Russell and Duenes

Archive for September 2014

That It Might Go Well

leave a comment »

“Honor your father and mother, as the LORD your God commanded you, that your days may be long, and that it may go well with you in the land the LORD your God is giving you. . . Oh that they had a heart as this always, to fear Me and to keep all My commandments, that it might go well with them and their descendants forever . . . You shall walk in all the way that the Lord your God has commanded you, that you may live, and that it may go well with you.”  ~ Deut. 5:16, 29, 33

Why does God command us to reserve sexual intercourse for marriage between one man and one woman? Why command such a “narrow” or “limited” application of our sexual desires? So that “it may go well with us.” Why does He command us to refrain from vengeance and instead love and pray for our enemies? Particularly when our enemies are literally slaughtering us? “That it may go well with you.” Why does God counsel against greed and envy, against love of money and the hunger for it? Why command that our every word should be intended to build others up, when we’d really like to verbally let them have it? “So that it may go well with you.”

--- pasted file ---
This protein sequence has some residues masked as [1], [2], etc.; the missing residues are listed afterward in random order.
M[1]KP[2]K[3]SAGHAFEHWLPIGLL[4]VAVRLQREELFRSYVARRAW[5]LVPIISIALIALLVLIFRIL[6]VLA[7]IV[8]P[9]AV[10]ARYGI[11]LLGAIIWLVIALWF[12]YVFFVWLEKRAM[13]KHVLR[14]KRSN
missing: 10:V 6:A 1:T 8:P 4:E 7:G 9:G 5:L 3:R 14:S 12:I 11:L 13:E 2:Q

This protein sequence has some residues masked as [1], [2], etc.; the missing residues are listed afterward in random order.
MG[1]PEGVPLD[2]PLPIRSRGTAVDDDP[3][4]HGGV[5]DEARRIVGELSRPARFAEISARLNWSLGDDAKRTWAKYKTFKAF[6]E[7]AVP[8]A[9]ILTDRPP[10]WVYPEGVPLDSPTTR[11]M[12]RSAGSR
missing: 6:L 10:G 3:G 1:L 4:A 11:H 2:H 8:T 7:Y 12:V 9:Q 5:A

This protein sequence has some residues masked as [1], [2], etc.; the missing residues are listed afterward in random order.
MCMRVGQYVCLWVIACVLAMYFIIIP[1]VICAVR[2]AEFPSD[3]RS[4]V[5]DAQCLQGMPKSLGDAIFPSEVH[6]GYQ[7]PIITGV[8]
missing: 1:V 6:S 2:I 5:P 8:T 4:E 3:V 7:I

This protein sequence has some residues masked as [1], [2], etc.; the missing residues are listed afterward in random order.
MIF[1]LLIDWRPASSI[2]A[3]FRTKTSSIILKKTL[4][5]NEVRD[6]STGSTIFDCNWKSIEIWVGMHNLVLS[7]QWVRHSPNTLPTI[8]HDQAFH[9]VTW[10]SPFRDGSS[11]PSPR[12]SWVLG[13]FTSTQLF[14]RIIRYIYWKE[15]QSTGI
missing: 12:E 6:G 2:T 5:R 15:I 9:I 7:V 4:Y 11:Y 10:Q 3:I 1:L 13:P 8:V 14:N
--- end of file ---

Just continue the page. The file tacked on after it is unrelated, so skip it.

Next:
Indeed, God’s every command – whether we think it hard or easy, tough or tender, stern or kind – is designed toward one end: our good and God’s glory. As Jonathan Edwards has said, “God’s respect to the creature’s good, and his respect to himself, is not a divided respect; but both are united in one, as the happiness of the creature aimed at is happiness in union with himself.” (The End for Which God Created the World). God is infinitely wise and gracious, and seeing as He created us, He knows what’s best for us. His commands are like a doctor’s prescription, to borrow an analogy from Daniel Fuller.